Time waits for no man
Mourinho is still in his infancy at United; two full seasons is nowhere near enough to properly set out his intentions and work with the board to map out the club’s future. In comparison, this is Jürgen Klopp’s fourth season at Anfield and Pep Guardiola’s third season across the way from Mourinho at Manchester City. It is obvious Guardiola has delivered more in his short time at City, but Mourinho has had more success than Klopp, at least trophy-wise. United have won two trophies (three if you include the 2016 FA Community Shield), whereas Klopp has won none, it is true that Liverpool made last season’s Champions League final but that didn’t end in a win. So why is everyone not clamouring for Klopp to be sacked? The reality of the situation is all about perception; Liverpool are perceived to be an attractive, free-flowing juggernaut whereas Mourinho’s United are the poor relations, producing sleep-inducing performances consistent with that of Sunday League teams. This is only partially true, United are enduring a bad run of form and the public’s perception of this myth is fed by the media who have made Klopp’s team the darlings of tactical football; for every hero there needs to be a villain, but the media should be careful what they wish for as Maurizio Sarri found out at Napoli; pretty football doesn’t always win football matches.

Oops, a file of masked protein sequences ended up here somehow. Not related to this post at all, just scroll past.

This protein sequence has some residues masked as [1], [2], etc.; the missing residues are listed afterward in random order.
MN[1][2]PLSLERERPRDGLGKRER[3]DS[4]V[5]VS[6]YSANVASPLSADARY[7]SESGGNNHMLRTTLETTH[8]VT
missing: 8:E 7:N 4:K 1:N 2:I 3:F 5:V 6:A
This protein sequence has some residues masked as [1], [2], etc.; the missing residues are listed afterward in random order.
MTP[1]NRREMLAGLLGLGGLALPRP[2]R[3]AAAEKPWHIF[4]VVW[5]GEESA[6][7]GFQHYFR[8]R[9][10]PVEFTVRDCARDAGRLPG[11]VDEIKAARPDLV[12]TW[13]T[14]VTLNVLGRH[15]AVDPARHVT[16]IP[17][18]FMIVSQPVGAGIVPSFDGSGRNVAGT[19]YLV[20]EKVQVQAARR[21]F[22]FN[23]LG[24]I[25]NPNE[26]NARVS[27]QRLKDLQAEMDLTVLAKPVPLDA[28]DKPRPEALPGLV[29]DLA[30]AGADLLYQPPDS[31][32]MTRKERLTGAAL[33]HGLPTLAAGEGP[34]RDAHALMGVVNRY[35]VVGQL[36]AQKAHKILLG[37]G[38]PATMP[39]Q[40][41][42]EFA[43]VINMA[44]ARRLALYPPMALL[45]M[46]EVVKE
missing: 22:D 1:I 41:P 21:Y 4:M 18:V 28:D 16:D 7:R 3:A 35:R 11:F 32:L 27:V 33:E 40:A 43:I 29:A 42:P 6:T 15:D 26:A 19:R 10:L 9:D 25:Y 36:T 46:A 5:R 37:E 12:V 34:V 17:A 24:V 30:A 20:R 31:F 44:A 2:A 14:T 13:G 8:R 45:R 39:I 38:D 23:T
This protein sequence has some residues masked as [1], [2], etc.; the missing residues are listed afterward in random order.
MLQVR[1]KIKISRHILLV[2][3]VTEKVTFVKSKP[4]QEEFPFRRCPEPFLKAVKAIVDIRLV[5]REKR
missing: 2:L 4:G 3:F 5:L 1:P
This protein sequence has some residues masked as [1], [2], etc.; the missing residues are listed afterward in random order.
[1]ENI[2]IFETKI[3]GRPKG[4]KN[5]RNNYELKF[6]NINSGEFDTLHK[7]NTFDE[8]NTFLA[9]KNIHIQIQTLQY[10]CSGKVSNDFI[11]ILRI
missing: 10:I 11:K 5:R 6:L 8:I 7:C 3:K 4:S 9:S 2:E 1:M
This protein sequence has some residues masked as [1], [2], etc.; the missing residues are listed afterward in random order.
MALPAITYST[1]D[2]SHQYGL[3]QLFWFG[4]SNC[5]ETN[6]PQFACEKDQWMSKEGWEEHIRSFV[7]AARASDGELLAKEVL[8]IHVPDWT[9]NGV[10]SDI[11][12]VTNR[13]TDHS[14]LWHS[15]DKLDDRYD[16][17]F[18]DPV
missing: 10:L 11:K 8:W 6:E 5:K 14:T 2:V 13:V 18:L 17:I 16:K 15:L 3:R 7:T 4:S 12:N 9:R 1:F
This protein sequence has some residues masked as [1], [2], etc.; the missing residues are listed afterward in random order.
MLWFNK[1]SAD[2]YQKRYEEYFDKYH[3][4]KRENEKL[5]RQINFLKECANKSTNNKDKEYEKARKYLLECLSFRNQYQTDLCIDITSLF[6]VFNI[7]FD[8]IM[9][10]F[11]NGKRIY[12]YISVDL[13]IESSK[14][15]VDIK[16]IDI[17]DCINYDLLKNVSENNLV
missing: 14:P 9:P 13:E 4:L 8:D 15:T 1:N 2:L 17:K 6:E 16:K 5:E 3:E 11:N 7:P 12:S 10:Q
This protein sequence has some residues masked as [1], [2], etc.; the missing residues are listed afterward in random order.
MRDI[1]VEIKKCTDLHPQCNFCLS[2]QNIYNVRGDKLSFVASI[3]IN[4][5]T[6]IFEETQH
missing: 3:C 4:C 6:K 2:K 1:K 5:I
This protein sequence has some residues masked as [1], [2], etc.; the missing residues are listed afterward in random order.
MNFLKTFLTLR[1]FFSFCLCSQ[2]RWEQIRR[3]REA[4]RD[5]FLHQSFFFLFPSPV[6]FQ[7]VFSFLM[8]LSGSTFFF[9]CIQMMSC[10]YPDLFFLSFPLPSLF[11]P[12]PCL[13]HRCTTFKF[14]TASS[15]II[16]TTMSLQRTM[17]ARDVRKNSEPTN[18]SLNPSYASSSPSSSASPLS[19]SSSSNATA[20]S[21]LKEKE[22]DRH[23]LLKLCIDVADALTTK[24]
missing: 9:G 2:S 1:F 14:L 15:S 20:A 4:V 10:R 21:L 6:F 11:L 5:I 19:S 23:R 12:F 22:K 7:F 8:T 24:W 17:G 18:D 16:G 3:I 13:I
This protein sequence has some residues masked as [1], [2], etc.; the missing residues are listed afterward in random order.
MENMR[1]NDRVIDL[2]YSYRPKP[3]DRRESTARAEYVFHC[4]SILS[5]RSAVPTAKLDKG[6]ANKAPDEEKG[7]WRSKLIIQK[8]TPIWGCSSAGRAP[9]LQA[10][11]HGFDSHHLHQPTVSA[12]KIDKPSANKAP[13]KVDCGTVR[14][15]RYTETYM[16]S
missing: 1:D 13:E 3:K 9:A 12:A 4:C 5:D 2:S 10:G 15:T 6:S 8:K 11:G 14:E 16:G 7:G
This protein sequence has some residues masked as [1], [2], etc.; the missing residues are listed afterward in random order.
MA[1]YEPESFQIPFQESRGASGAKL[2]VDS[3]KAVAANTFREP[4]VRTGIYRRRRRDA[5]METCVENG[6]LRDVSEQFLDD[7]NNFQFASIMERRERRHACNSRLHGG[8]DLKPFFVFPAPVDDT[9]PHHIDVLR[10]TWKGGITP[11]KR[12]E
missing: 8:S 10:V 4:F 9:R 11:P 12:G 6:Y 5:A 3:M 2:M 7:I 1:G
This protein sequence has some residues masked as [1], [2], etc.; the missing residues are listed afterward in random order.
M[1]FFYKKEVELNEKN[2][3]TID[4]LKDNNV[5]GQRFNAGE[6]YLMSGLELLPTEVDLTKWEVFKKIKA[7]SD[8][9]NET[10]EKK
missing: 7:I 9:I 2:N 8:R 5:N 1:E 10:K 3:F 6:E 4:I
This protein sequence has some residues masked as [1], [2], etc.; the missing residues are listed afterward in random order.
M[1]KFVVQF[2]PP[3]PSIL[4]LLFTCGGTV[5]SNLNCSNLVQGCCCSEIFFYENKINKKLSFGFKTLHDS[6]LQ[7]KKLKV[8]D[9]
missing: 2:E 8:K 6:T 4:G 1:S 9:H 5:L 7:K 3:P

Mourinho has improved United’s league finishes year upon year, while the appointments of Moyes and van Gaal were ultimately disasters and have set United back many years, the club needs stability and to sack Mourinho now would be sheer madness. For Mourinho to undo much of the bad work done by the two previous managers he needs more than two and a half or three seasons.
Not a people person?
Mourinho’s man-management style has been under the microscope since last season’s public bullying of Luke Shaw, Marcus Rashford, Phil Jones and of course, his continued tiff with Pogba. Like all managers he’s not afraid to call out players and demand more from them, let’s not forget, under such pressure to succeed he is ultimately relying on the players to deliver wins and when they don’t, he is only too right to let them know what he thinks.
Maybe his methods do work though, Luke Shaw is a much-changed player this season, in fact, he can be rightly considered as United’s player of the season at this point, he has taken on board the comments made by his manager and Mourinho can take some credit for Shaw’s improved performances and attitude. Shaw isn’t alone, Mourinho has a history of singling out players for personal criticism, at Chelsea he brought more refined displays from Eden Hazard and did the same with Pepe at Real Madrid. This is his style, remember United’s most legendary manager, Ferguson, forced out bigger names when he thought they weren’t performing or becoming bigger than the club, with David Beckham, Jaap Stam and Roy Keane being his most high-profile casualties.